VIDWeek: Personalization Not ‘Creepy’ When Done Right

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New York—Personalizing advertising messages can be a slippery slope for both advertisers and content companies, according to a panel discussion at Thursday's Next TV Summit, but successful companies are the ones that pay attention to the method as well as the message.

Consumers and advertisers alike are usually taken aback when they realize the amount of personal data that can be collected from individuals, Conversant Media director of video sales & strategy Ray Erickson said during a panel discussion entitled “Personalize and Monetize Through Content Search and Discovery.”

“It’s not creepy when it's done right,” Erickson said, adding that people “don’t think twice” when Netflix makes suggestions for shows they should watch based on their previous behavior. In that instance, personalization is welcomed.

Apps and social media are also important tools to drive engagement, but that doesn’t mean traditional methods are scrapped.

At Showtime, social media is a great tool to help promote shows—the premium network has about 45 million fans on social media across nine different platforms. But Showtime Networks senior VP group director of digital media Brian Swarth said traditional outlets including TV are also an importantway to tap existing fan bases.

“There are other ways to get exposure. Social is important but you can’t launch a show just on social media,” Swarth said, adding that TV ads working with distribution partners also are important.

Related: VIDWeek: No One Immune to the OTT Effect, Rogers Says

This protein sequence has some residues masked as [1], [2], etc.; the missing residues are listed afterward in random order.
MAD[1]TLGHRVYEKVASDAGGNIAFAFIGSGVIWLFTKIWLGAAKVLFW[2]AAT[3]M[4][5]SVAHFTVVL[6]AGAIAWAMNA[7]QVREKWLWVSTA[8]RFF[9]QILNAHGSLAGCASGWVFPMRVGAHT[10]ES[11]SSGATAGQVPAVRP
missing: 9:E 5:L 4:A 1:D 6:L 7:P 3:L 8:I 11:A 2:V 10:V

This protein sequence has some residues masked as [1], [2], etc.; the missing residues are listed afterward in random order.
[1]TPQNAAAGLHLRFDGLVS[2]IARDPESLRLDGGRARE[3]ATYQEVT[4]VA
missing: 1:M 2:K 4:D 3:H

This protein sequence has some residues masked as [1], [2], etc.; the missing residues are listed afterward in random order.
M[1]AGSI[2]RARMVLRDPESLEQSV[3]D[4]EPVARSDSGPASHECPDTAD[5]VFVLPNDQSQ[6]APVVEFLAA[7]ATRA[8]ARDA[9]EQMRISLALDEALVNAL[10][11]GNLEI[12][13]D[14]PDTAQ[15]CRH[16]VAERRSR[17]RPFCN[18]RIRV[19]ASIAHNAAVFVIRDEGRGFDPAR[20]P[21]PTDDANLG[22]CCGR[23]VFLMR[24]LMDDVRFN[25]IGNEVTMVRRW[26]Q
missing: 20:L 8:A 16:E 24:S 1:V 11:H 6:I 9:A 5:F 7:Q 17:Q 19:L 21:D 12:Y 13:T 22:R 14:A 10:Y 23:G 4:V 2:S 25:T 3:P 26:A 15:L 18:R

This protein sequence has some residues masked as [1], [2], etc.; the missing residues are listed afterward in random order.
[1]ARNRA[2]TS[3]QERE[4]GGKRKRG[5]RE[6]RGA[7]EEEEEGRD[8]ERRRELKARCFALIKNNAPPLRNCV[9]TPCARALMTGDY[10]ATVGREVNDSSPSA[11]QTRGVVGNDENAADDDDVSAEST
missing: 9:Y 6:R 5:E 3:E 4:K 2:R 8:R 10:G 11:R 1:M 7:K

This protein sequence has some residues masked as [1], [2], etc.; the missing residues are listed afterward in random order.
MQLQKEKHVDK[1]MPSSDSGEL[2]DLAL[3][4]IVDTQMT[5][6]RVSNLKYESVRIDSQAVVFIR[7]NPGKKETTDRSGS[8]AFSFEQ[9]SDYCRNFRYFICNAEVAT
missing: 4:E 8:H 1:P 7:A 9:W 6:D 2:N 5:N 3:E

Apps, all the rage a few years ago, are starting to lose some of their luster as consumers become more choosy about what apps they download on their devices. Bloomberg Media global head of mobile apps and connected devices Ambika Nigam said that context is important.

Nigam said that while consumers aren’t downloading every app available, they are spending more time on the apps they do have.

She added that engagement in apps is increasing—people are choosing the most popular five or six apps for their smartphones and spending 90% of their time with them.

“People are not going to the app store to discover new apps,” Nigam said. “They’re being selective about the apps they want to use and how they use them. That doesn’t mean we have to have 20 million people using our app. If you want to build a relationship with users, if you know what they want, apps are the best way to deliver that experience.”

Piracy, a hot-button issue for content providers around the globe, can also be a tool to drive engagement.

Swarth said that while piracy is an issue that Showtime is concerned about, the controversy over younger millennials sharing passwords could eventually help the network in the long run.

Swarth said that one question that is often asked is would that consumer using a friend or relative’s password become a Showtime subscriber anyway when they get older and establish their own households.

“If we have the right content and the brand resonates, hopefully we will be one of the things they want to buy,” Swarth said.